Alaska STEM Advocate Helps Women, Minorities Succeed

The crux of the problem, Herb Schroeder says, is that women and minorities are pushed out of STEM education.

ANSEP programs provide a "continuous stream" of STEM education to Alaska Natives, giving them a foundation to pursue degrees in engineering and science.

ANSEP programs provide a "continuous stream" of STEM education to Alaska Natives, giving them a foundation to pursue degrees in engineering and science.

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"People keep saying we have to do something to get women and minorities interested in STEM careers," he says. "Well, quit telling them they can't do it, which is what we've done. And look at our results."

Between 1998 and 2013, 90 percent of the 250 students who have participated in ANSEP's Summer Bridge program-- aimed at high school graduates the summer before they begin college -- continued to pursue bachelor's degrees in engineering or science, Schroeder says.

Part of the key to making sure students pursue and succeed in these fields is getting them interested at a young age, as well as giving them opportunities to work with professionals in the field to show them what career paths are available, Bourdukofsky says. But in addition to academic preparation, Bourdukofsky says, students have to overcome social obstacles to be fully prepared to enter a university. "For our students who are coming from all over Alaska, especially smaller communities, that social jump is a big hurdle for them," Bourdukofsky says. "We want them to feel comfortable on campus, start to meet other people who have common interests and goals. And the challenges they face together really helps to build their confidence during that experience."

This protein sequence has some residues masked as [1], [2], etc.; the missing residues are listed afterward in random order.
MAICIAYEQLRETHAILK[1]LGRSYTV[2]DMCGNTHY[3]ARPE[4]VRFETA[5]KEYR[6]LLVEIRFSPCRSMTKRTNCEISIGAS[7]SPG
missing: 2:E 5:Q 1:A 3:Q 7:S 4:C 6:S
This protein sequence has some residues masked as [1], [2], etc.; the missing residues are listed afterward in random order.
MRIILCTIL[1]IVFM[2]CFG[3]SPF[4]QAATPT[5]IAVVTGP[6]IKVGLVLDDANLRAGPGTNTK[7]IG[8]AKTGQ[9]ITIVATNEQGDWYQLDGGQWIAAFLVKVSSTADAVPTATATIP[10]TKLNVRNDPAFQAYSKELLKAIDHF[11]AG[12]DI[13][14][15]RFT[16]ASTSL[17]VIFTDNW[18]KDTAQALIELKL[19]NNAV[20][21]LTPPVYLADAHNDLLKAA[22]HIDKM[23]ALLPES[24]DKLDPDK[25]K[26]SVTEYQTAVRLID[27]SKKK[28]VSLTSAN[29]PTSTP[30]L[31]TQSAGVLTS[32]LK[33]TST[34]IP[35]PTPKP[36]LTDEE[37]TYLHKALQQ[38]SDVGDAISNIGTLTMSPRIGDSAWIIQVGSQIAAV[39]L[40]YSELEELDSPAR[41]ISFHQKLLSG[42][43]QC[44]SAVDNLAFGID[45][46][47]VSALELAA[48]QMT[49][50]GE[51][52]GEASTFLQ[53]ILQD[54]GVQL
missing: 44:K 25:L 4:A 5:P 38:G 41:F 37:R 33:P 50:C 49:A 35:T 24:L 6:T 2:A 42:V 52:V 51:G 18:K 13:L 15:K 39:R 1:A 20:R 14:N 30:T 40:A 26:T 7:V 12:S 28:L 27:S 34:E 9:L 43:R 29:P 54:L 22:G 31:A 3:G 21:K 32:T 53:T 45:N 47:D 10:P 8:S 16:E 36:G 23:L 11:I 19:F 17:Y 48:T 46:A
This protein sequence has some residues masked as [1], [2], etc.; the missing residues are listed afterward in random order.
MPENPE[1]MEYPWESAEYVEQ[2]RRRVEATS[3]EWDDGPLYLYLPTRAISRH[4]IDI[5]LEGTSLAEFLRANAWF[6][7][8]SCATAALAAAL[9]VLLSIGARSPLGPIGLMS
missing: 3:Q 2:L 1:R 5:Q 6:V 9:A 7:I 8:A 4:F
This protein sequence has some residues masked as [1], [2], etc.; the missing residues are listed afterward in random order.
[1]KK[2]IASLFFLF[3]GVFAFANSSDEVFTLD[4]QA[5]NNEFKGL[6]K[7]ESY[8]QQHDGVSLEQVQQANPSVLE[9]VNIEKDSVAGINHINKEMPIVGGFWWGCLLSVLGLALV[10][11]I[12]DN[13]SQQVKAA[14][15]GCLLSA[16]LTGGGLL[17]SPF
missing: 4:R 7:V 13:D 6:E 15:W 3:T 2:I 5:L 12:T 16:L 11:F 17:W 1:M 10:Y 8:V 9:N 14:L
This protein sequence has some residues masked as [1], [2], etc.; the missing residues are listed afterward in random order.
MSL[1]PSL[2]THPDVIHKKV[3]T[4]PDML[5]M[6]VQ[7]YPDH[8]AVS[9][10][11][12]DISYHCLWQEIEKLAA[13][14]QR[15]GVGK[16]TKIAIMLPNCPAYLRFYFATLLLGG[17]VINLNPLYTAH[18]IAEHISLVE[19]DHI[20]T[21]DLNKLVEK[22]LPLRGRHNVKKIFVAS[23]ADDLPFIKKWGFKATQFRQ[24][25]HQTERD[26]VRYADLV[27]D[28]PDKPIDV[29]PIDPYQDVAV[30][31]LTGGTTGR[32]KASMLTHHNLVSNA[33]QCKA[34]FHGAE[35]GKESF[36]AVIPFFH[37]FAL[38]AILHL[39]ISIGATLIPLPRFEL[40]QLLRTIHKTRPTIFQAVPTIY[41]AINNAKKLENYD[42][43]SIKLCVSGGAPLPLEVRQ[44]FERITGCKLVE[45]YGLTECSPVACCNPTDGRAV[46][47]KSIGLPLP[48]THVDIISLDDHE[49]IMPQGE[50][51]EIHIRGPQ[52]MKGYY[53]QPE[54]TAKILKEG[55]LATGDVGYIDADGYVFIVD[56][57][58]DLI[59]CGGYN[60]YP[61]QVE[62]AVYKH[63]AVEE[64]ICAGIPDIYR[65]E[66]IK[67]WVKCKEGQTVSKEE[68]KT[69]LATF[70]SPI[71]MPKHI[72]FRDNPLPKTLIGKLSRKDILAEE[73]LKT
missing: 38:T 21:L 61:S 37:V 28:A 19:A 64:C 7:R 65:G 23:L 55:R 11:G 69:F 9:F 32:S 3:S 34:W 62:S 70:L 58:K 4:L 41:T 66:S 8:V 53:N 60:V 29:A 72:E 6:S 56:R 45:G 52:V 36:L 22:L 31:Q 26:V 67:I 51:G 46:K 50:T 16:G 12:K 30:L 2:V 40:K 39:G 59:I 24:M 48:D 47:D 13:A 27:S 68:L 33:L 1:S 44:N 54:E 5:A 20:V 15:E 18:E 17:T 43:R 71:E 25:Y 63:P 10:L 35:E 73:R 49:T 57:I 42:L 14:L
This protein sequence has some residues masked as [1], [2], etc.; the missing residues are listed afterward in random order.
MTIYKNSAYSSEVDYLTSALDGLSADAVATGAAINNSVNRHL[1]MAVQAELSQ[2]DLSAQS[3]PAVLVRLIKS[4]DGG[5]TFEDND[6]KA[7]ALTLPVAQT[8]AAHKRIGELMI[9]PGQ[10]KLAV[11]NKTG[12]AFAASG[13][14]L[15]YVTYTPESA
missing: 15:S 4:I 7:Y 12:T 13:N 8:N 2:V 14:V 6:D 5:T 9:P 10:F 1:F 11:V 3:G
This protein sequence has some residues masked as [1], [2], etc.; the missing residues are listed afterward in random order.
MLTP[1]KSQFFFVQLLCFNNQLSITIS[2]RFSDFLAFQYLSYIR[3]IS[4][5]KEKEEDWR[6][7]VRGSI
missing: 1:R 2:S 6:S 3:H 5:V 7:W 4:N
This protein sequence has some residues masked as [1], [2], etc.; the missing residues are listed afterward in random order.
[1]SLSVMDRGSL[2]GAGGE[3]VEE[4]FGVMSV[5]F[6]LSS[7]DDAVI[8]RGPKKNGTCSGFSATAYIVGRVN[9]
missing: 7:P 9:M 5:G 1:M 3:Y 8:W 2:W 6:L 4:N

Schroeder says he's confident that the program will be able to expand even further, with more than 4,000 students in the pipeline by 2022. Currently, each of ANSEP's middle school academies -- for grades six through eight -- has 54 students.

He says even if half of those projected 4,000 students earn a science or engineering degree, it would be eight times more than all the engineering and science degrees awarded to Alaska Natives by the university in the last 18 years, between 1995 and 2013.

"They're awesome kids. They just haven't been given an opportunity," Schroeder says. "And now that we give them the opportunity, they're lighting the world on fire."



Corrected, 1/22/2014: An earlier version of this story mentioned the number of engineering and science degrees awarded by the University of Alaska at Anchorage from 1995 to 2013. The statistic refers to degrees awarded to Alaska Natives only.

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  • Allie Bidwell

    Allie Bidwell is an education reporter for U.S. News & World Report. You can follow her on Twitter or reach her at sbidwell@usnews.com.